MOMA’s take on fashion

Is Fashion Modern? is MOMA’s first foray into a fashion exhibition since their 1944 exhibition Are Clothes Modern? While their 1944 exhibition, curated by Bernard Rudofsky, focussed on the meaning of dress as an aspect of human subconscious expression governed by habit, this year’s exhibition looks at 111 articles of dress and accessories that had, or currently have an impact on contemporary clothing.

This is not an exhibition about design or art, but rather an exhibition of everyday clothing and its relationship between fashionable aesthetics, function, culture, identity, politics, economy, and technology. Blue jeans, pantyhose, and the LBD appear alongside the sari, kippah, and keffiyeh.

I won’t be seeing the show. It’s not that I disagree with the premise, in fact it is everything I find fascinating about fashion – its relationship with everything else in the world. However, is an exhibition about the sociology of everyday dress in the right venue at one of the world’s leading art museums? The topic borders on the mundane as virtually every artifact could be found for a scavenger hunt via a visit to a box store or local thrift shop. There is something very bloggy about the topic. It is subject matter that lends itself well to a top 100 list of fashion hits from the past century. It could be one of those online ‘clickbait’ features you have to laboriously click through to see the next picture.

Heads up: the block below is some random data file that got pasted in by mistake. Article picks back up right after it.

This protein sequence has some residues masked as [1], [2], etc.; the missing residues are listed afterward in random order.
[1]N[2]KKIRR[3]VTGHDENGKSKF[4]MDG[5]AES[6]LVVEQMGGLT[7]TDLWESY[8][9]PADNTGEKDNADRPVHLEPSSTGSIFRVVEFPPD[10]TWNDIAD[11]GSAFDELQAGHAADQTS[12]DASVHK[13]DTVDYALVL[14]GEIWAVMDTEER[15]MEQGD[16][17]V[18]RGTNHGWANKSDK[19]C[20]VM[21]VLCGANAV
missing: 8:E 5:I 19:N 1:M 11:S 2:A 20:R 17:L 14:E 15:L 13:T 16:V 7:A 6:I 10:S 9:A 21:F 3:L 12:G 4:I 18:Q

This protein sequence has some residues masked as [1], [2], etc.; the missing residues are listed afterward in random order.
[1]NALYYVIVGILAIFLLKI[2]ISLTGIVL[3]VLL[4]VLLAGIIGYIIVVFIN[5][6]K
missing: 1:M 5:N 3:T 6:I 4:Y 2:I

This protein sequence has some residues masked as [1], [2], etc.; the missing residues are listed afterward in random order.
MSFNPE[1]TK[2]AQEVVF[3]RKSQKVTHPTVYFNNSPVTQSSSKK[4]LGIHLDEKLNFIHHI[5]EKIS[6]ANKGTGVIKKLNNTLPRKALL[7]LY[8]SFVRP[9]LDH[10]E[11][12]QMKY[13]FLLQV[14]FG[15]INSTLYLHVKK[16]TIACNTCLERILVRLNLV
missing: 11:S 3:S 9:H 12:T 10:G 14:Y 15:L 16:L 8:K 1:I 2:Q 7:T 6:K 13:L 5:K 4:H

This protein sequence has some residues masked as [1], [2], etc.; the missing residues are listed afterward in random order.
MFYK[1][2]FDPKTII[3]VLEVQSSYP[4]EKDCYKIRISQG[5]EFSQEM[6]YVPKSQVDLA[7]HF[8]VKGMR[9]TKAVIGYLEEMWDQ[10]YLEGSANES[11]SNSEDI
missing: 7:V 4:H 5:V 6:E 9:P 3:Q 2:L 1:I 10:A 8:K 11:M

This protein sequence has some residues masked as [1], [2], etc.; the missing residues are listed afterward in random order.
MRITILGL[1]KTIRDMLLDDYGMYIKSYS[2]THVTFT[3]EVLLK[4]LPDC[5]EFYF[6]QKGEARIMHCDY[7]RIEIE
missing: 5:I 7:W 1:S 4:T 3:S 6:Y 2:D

There is a valid argument that the museum is elevating the sociological story of fashion into a topic of conversation, but how many of the 111 artifacts will be remembered by visiting patrons? This is really a topic best kept between the covers of a book – and I bet the catalogue is great, but when I go to a museum I want to see nice things I can’t find at a thrift store. 

Added January 3/2018: It seems I am not the only one to question this exhibition.

About Jonathan

Jonathan Walford is a fashion historian and co-founder of the Fashion History Museum in Cambridge, Ontario. The FHM maintains a collection of nearly 12,000 artifacts dating from the mid 17th century to the present. Jonathan has authored various books and museum catalogues, including The Seductive Shoe, Shoes A-Z, Forties Fashion, 1950s American Fashion, and Sixties Fashion.
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2 Responses to MOMA’s take on fashion

  1. MM Curator says:

    Fascinating take. I’ll be seeing it since it includes red lipstick (the curatorial assistant was actually in touch with me about lipstick history resources!) but you have a pretty interesting angle on it. 🙂

  2. liz says:

    The Vuitton fanny pack looks like an actual fanny.

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